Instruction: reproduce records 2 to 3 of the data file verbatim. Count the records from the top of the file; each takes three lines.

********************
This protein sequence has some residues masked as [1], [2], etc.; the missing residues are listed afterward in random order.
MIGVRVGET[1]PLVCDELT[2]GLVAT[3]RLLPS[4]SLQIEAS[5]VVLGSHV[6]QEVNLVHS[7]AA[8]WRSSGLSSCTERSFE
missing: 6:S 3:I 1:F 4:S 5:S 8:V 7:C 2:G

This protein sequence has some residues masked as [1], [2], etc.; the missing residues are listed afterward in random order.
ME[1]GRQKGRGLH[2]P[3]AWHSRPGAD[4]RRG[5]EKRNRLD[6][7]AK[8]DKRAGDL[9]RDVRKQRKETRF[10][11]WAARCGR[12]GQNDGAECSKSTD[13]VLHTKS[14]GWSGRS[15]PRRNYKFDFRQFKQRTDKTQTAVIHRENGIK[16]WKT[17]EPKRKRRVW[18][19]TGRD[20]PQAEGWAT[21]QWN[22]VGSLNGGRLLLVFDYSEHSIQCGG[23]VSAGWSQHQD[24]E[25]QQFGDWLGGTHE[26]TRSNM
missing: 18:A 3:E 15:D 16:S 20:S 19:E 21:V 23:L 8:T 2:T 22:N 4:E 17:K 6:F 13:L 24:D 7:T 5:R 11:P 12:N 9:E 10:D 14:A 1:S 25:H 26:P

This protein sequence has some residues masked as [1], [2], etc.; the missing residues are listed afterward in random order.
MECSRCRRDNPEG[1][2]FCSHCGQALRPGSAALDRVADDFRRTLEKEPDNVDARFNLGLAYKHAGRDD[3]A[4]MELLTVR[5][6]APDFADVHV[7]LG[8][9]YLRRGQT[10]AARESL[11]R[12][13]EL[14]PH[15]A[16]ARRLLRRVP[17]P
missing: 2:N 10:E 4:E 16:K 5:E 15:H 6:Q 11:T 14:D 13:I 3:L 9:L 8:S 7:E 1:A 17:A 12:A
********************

This protein sequence has some residues masked as [1], [2], etc.; the missing residues are listed afterward in random order.
ME[1]GRQKGRGLH[2]P[3]AWHSRPGAD[4]RRG[5]EKRNRLD[6][7]AK[8]DKRAGDL[9]RDVRKQRKETRF[10][11]WAARCGR[12]GQNDGAECSKSTD[13]VLHTKS[14]GWSGRS[15]PRRNYKFDFRQFKQRTDKTQTAVIHRENGIK[16]WKT[17]EPKRKRRVW[18][19]TGRD[20]PQAEGWAT[21]QWN[22]VGSLNGGRLLLVFDYSEHSIQCGG[23]VSAGWSQHQD[24]E[25]QQFGDWLGGTHE[26]TRSNM
missing: 18:A 3:E 15:D 16:S 20:S 19:E 21:V 23:L 8:T 2:T 22:N 4:E 17:K 6:F 13:L 24:D 7:T 5:R 11:P 12:N 9:E 10:D 14:A 1:S 25:H 26:P

This protein sequence has some residues masked as [1], [2], etc.; the missing residues are listed afterward in random order.
MECSRCRRDNPEG[1][2]FCSHCGQALRPGSAALDRVADDFRRTLEKEPDNVDARFNLGLAYKHAGRDD[3]A[4]MELLTVR[5][6]APDFADVHV[7]LG[8][9]YLRRGQT[10]AARESL[11]R[12][13]EL[14]PH[15]A[16]ARRLLRRVP[17]P
missing: 2:N 10:E 4:E 16:K 5:E 15:H 6:Q 11:T 14:D 13:I 3:L 9:L 8:S 7:E 1:A 17:A 12:A